UN council weighs measure to restore Western Sahara mission
United Nations (United States) (AFP) - The United States on Wednesday circulated a draft UN resolution that stresses the "urgent need" to restore the UN mission in Western Sahara after Morocco expelled dozens of staff, leaving peace operations hanging by a thread.
The Security Council is set to vote Friday on the draft text on renewing the MINURSO mission's mandate for a year amid sharp divisions on the council on the way forward.
The vote was postponed by a day to allow for more discussion. Russia's Ambassador Vitaly Churkin said talks were "not going to be easy."
The draft resolution, obtained by AFP, calls on UN Secretary-General Ban Ki-moon to report back to the council in four months on whether the MINURSO mission has been restored to "full functionality."
An earlier text provided for a two-month deadline for the report.
That provision is expected to raise concerns among some council members who fear that Morocco, backed by France and Senegal, is seeking to delay action on re-establishing the full strength of the mission.
Morocco last month expelled 75 staffers in angry retaliation over Ban's use of the term "occupation" to describe the status of Western Sahara.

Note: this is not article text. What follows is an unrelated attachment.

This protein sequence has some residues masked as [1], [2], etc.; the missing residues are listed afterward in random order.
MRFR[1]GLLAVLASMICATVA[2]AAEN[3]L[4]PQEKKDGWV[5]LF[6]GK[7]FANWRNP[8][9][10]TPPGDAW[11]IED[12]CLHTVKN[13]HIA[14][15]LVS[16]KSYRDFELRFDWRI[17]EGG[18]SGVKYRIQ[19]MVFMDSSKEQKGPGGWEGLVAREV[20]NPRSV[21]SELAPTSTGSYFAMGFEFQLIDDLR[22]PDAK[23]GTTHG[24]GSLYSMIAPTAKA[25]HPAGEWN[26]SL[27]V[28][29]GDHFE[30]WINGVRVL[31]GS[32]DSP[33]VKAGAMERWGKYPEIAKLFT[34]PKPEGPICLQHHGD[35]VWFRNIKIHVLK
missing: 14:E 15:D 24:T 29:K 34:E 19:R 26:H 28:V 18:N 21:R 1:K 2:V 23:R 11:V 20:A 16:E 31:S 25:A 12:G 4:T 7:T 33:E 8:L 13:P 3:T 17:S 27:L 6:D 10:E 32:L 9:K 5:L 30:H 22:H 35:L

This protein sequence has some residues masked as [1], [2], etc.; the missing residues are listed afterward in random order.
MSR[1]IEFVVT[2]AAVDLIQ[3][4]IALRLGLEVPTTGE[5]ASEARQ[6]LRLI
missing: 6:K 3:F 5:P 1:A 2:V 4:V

Rabat maintains that Western Sahara is an integral part of the kingdom and has long resisted UN efforts to resolve the decades-old conflict. It pits Morocco against independence-seeking Sahrawi rebels of the Polisario Front.
The draft resolution expressed concern that "MINURSO's ability to fully carry out its mandate has been affected as the majority of its civilian component, including political personnel, cannot perform their duties within MINURSO's area of operations."
- Watered down draft -
Under the proposed measure, the 15-member council will "consider how best to facilitate" the mission's return to full capacity if the crisis over the peace mission is unresolved in four months.
A previous text contained stronger language, calling on the council to "take immediate measures" to restore the full functionality.
Churkin told reporters after a closed-door council meeting to discuss the draft that there was "room for improvement" and suggested that some council members were looking to strengthen the text.
Venezuela, Uruguay and New Zealand have argued strongly that Morocco should not be allowed to downsize MINURSO and that failure to take strong action would send a signal to other governemnts unhappy with a UN presence to do the same.
MINURSO was established in 1991 after a ceasefire ended a war that broke out when Morocco sent troops to the former Spanish territory in 1975.
The mission was tasked with organizing a referendum on the future of the territory that never materialized.
The Algerian-backed Polisario Front, which has long campaigned for a referendum on self-rule, has called on the council to impose sanctions on Morocco if it refuses to allow the peace mission to operate fully.
"This is unprecedented, this kind of challenge to the Security Council," said Emhamed Khadad, the coordinator from the Polisario Front.
Khadad said the crisis over MINURSO was "manufactured by Morocco to distract from its unwillingness to engage in meaningful negotiations" on a final settlement for the territory.
Ban has warned that a weakened peace mission in Western Sahara will likely open up an opportunity for extremists to move in and could lead to a return to full-scale conflict.